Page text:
AI is all around us, from the apps on our phones to the self-driving cars that are starting to hit the road. But as AI becomes more powerful, so does the risk of AI-driven discrimination.
AI discrimination can happen in a number of ways. For example, an AI-powered hiring tool might be more likely to recommend male candidates for jobs than female candidates. Or, an AI-powered facial recognition system might be more likely to misidentify black people than white people. Some real world examples of AI discrimination:
Amazon's hiring algorithm: In 2018, Amazon was found to have been using an AI-powered hiring algorithm that was biased against women. The algorithm was trained on a dataset of resumes that was heavily skewed towards male candidates, and as a result, it was more likely to recommend male candidates for open positions.
BBC recruitment tool: In 2019, it was reported that an AI-powered recruitment tool used by the BBC was biased against women. The tool was found to be more likely to recommend male candidates for open positions, even when the female candidates were equally qualified.
Met Police facial recognition: In 2020, it was reported that an AI-powered facial recognition system used by the Metropolitan Police was biased against black people. The system was found to be more likely to misidentify black people than white people.
Barclays credit scoring: In 2021, it was reported that an AI-powered credit scoring system used by Barclays was biased against people from ethnic minority backgrounds. The system was found to be more likely to give lower credit scores to people from ethnic minority backgrounds, even when they had the same financial history as white people.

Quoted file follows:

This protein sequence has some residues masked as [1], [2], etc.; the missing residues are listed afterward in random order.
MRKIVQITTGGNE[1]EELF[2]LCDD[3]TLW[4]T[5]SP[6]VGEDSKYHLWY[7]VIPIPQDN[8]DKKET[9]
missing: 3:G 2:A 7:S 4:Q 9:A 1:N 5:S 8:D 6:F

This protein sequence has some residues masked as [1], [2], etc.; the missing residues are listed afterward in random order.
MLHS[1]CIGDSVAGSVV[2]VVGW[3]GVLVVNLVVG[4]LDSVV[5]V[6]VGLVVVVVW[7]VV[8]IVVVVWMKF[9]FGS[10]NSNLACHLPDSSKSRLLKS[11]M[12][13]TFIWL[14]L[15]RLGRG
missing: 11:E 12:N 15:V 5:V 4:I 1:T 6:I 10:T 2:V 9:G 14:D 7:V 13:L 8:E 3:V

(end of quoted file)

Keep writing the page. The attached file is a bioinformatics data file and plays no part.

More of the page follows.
Facebook Ad targeting: AI-powered ad targeting systems are often biased against certain groups of people. For example, a study by ProPublica found that Facebook's ad targeting system was more likely to show ads for high-paying jobs to white people than to black people.
AI discrimination can have many negative consequences. As the above examples prove, it can lead to people being denied jobs, loans, or other opportunities, and have a major affect on people's lives. It can also reinforce negative stereotypes about certain groups of people.
So, what can we do to address AI discrimination? There are a few things that we can do:
Use unbiased data to train AI systems
Design AI systems with fairness in mind
Have human oversight of AI systems to ensure that they are not being used in a discriminatory way
Organisations, such as the ICO, are working to address AI discrimination in a number of ways. This includes issuing guidance and practical toolkits to educate AI developers on ensuring their algorithms treat people and their information fairly, and conducting research on the potential risks of AI discrimination and developing tools to help organizations mitigate these risks.
AI is a double-edged sword. It can be used to improve our lives in many ways, but it also has the potential to harm. It is important to be aware of the risks of AI discrimination and take steps to mitigate them. We can use AI to create a more just and equitable world, but only if we are careful to avoid using it to perpetuate discrimination.